Black Panther Review

3 Mar

It’s almost impressive how Marvel can take a lineup of superheroes, each different than the other in terms of backstory, motivation, and powers, and render them all so bland and forgettable that they’re virtually indistinguishable. T’Challa is the latest victim of the formula, his character reduced to a bunch of thematic generalizations and halfhearted motivations while being played with the conviction of a slab of cardboard. These films simply aren’t imaginative anymore, nor do they have a structure that can avoid cheapening the vision of whatever directors they nab. Coogler is one of the more promising young directors in the business, but even he can’t prevent the political subject matter here from feeling like a collective throwaway line. Does a superhero film need to be political? Absolutely not. But if it’s going to try, then it needs to be judged on how successfully it engages with those topics beyond the surface. There’s a difference between whether a film’s socially relevant—which of course this is—and how good a film is at being socially relevant.

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Game Night Review

24 Feb

A decently fun time at the movies, but in no way some kind of unsung comedy gem. Everyone in the initial game night group not played by Bateman or McAdams is fine but ultimately unnecessary, with exhibit A being a running joke about sleeping with a celebrity. Additionally, the film is a bit too haphazard with its twists and tones, but not in the “controlled madness” way I love. Michael C. Hall probably should’ve had more to do.

When it’s funny, though, it’s funny. Bateman and McAdams share a fantastic scene revolving around a bullet removal, and Plemons delivers some great deadpan. I have at least four other Kyle Chandler performances I’d choose over this one, but I think people are finally realizing that he can be a hell of a lot of fun. That sly grin worked wonders in The Wolf of Wall Street.


The Top 15 Film Scenes of 2017

25 Jan

15. Mirror – “I, Tonya”

14. Bandage removal – “Stronger”

13. Final scene – “Life”

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The Top Film Performances of 2017

19 Jan


20. Tiffany Haddish, “Girls Trip”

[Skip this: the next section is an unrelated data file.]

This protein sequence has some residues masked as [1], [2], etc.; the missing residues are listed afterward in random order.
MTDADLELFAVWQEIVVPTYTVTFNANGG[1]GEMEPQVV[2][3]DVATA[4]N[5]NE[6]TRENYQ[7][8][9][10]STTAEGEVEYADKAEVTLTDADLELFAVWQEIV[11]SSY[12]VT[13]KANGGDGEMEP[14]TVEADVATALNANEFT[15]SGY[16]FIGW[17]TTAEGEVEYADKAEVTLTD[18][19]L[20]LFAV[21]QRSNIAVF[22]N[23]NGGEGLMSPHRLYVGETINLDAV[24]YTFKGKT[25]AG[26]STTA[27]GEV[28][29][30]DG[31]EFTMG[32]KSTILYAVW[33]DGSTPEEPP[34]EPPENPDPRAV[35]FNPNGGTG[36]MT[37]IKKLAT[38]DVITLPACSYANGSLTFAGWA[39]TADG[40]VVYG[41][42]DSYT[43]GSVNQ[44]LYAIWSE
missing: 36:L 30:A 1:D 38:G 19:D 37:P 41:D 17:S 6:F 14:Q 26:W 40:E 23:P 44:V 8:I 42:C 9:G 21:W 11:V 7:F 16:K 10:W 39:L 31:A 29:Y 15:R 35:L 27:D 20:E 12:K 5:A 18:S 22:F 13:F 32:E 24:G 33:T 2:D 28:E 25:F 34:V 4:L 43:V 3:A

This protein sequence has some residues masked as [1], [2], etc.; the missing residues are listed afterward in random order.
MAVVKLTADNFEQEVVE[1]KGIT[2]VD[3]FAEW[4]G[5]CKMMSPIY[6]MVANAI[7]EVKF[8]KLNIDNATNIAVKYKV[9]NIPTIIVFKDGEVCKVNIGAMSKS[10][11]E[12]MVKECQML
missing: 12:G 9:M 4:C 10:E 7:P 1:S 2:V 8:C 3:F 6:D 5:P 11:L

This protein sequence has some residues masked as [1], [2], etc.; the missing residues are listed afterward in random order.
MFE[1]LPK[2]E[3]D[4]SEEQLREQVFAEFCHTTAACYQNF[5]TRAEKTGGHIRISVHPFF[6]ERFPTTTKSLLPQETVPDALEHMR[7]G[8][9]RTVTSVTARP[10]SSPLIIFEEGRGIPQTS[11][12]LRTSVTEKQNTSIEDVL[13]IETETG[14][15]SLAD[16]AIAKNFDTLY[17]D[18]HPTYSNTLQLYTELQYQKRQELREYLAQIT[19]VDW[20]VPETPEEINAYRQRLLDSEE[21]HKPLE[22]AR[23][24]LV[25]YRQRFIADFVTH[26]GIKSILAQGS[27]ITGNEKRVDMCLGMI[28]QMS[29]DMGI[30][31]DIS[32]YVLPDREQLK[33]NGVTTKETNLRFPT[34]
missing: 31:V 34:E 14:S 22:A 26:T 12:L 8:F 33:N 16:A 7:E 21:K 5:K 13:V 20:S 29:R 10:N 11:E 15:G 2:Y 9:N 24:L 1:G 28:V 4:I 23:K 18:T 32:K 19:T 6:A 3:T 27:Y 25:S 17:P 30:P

19. Jessie Vinnick, “Princess Cyd”

18. Daniel Kaluuya and Allison Williams, “Get Out”

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The Top 20 Television Shows of 2017

13 Jan

20. Dear White People

19. Master of None

18. Black Mirror

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In the Fade Review

11 Jan

Damn, I really wanted to love this. An intense thriller/drama about grief with political undertones and an incredibly talented lead actress? Sign me up. Unfortunately, the film essentially amounts to Diane Kruger doing her absolute best to hold up a flimsy narrative. The first act is easily the strongest, throwing you headfirst into a gut-wrenching scenario defined by confusion, shock, and emptiness. However, it starts to become apparent that Akin’s screenplay isn’t all too capable of exploring its topics in the depth needed to make the story work, as the grief remains too surface level and the conflicts and politics too black and white. Don’t get me wrong, Diane Kruger knows how to kill a reaction shot. I just wish the overall structure of the film were more conducive to a complex and nuanced exploration of grief, revenge, racism, and the justice system. Akin’s decision to dilute his different filmmaking motivations across acts that are all fairly different stylistically does a disservice to each motivation and style. While I’m not completely against the direction the film goes at the end in theory–challenging endings are what I live for–I am definitely against it in the context of a poorly developed thematic narrative leading up to that point. So here, it all just ends up feeling a bit disingenuous and uncomfortable. At least Diane Kruger exists.


The Top 101 Songs of 2017

8 Jan

Rules: Only two per artist (not including features). So yes, that makes this not my true top 101, but I do like all of these songs and think variety is very important in any songs list.

101. Jens Lekman feat. LouLou Lamotte, “To Know Your Mission”

100. Beach Fossils, “This Year”

99. Laura Marling, “Always This Way”

98. Mogwai, “Coolverine”

97. Moses Sumney, “Lonely World”

96. Spoon, “Can I Sit Next To You”

95. Kelela, “LMK”

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